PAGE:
Children’s scoliosis waiting lists fall despite Temple Street controversy

Dáil to debate Sinn Fein motion this week calling for taskforce to review scoliosis and spina bifida services

Waiting lists for children’s spinal surgery have fallen since the controversy over orthopaedic services at Temple Street children’s hospital began last autumn, said new figures.

The waiting list for spinal fusion operations fell 13 per cent at Crumlin children’s hospital since early September and by 4 per cent at Temple Street, the figures from Children’s Health Ireland (CHI) show. There was a 9 per cent fall in the waiting list for other spinal operations at Crumlin and a 3 per cent fall for this category at Temple Street.

Since the controversy over the work of a consultant at Temple Street erupted in early September to the end of January, 231 spinal procedures have been carried out. Most were performed in Crumlin, but 19 were outsourced to the private Blackrock clinic, said the CHI figures.

On Tuesday, the Dáil will debate a Sinn Féin motion accusing the Government of failing to deliver on commitments made to children requiring surgery for scoliosis and other orthopaedic conditions.


In March 2017, the motion notes, then Minister for Health Simon Harris promised no child would wait for more than four months for spinal surgery by the end of that year. The most recent figures show there were 327 children waiting on scoliosis-related surgery with CHI, higher than the 312 on the list at the time of Mr Harris’s promise.

“The fact is there are more children on scoliosis-related waiting lists now than when Minister Harris gave that commitment. Three quarters of children are waiting longer than four months for orthopaedic surgeries,” Sinn Féin’s health spokesman David Cullinane said.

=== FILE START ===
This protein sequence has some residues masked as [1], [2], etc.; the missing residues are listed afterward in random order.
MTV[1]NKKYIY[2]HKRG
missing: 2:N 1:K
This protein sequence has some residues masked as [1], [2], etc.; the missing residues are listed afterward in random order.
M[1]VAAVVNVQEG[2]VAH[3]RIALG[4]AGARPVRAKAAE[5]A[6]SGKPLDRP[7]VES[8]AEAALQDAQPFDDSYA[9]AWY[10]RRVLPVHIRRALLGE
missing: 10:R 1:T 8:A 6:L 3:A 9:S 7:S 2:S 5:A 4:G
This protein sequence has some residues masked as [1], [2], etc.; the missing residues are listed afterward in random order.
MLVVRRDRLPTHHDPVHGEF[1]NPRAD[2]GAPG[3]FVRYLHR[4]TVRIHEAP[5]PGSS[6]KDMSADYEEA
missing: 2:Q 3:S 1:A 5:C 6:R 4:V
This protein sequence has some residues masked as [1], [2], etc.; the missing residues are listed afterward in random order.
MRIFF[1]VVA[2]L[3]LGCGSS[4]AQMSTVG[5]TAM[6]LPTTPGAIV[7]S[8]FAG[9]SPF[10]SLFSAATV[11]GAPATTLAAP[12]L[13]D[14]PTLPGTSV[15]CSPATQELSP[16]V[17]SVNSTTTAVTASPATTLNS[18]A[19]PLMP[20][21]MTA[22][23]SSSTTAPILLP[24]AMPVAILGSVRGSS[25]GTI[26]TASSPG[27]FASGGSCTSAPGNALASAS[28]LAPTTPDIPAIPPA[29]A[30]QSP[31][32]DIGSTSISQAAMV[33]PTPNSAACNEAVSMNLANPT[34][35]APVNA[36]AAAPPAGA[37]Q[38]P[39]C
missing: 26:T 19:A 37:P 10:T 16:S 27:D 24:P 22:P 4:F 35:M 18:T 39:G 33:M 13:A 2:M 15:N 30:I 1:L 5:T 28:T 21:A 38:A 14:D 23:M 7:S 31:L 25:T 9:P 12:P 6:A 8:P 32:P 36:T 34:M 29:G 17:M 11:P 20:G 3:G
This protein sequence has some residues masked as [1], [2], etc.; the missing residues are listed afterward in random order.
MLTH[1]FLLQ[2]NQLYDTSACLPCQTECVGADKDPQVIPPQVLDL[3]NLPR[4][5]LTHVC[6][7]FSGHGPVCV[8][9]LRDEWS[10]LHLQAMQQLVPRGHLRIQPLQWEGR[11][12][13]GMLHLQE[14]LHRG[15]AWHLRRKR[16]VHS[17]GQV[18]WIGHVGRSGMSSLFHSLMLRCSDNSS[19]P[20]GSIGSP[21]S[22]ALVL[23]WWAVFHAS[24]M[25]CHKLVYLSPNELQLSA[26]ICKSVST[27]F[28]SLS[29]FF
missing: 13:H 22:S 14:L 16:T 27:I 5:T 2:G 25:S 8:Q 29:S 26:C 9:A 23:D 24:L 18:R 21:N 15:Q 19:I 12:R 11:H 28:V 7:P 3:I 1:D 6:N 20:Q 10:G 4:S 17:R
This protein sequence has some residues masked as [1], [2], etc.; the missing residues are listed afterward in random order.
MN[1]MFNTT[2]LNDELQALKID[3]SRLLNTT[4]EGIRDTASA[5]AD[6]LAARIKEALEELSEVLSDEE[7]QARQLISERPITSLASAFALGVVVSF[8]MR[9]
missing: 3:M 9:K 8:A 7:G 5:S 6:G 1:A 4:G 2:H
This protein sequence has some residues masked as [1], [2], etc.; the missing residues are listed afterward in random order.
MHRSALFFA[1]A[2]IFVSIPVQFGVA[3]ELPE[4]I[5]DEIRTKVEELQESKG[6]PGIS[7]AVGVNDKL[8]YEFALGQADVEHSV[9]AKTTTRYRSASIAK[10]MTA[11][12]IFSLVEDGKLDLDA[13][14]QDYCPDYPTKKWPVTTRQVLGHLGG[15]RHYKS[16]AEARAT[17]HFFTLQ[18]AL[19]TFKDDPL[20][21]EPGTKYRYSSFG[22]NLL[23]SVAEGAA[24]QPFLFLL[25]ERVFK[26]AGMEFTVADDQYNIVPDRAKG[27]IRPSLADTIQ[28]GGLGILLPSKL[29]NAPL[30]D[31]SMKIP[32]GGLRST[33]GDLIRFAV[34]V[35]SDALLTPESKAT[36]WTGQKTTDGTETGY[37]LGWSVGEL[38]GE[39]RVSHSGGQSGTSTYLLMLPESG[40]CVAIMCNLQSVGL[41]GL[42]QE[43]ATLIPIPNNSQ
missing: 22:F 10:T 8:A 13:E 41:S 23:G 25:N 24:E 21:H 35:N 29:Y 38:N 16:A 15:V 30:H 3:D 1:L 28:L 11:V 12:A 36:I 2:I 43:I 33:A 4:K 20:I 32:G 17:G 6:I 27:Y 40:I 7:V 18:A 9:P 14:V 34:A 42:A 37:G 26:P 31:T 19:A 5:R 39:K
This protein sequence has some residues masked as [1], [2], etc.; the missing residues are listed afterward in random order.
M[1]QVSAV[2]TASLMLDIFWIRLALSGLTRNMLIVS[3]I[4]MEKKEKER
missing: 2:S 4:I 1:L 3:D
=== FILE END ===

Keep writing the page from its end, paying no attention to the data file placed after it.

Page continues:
The motion calls for the establishment of a taskforce to review scoliosis and spina bifida services, independent of CHI management and “mandated to listen, engage, and act on the advice and concerns of parents, patient advocates, and clinicians”.

Minister for Health Stephen Donnelly undertook last month to convene a taskforce, to include patient representatives and clinicians. He subsequently wrote to advocacy groups to get their view on the terms of reference of the taskforce.

While some patients groups support the plan for a taskforce, two – the Scoliosis Advocacy Network and Spina Bifida & Hydrocephalus Paediatric Advocacy say it must be “statutory”.

Mr Cullinane said that while the question of a statutory taskforce did not arise in his discussions with advocacy groups it was important for one to have “real teeth”.

At Temple Street, a new spinal consultant has been identified to support the spina bifida service and has commenced seeing patients at fortnightly clinics, a CHI spokeswoman said. “Going forward, spinal surgery for patients with spina bifida will take place in both Crumlin and Temple Street depending on the individual clinical needs of each patient.”

This article was updated at 6pm on February 21st 2024 with new figures for waiting list performance after CHI said the figures it originally provided were incorrect.

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Paul Cullen

Paul Cullen

Paul Cullen is a former heath editor of The Irish Times.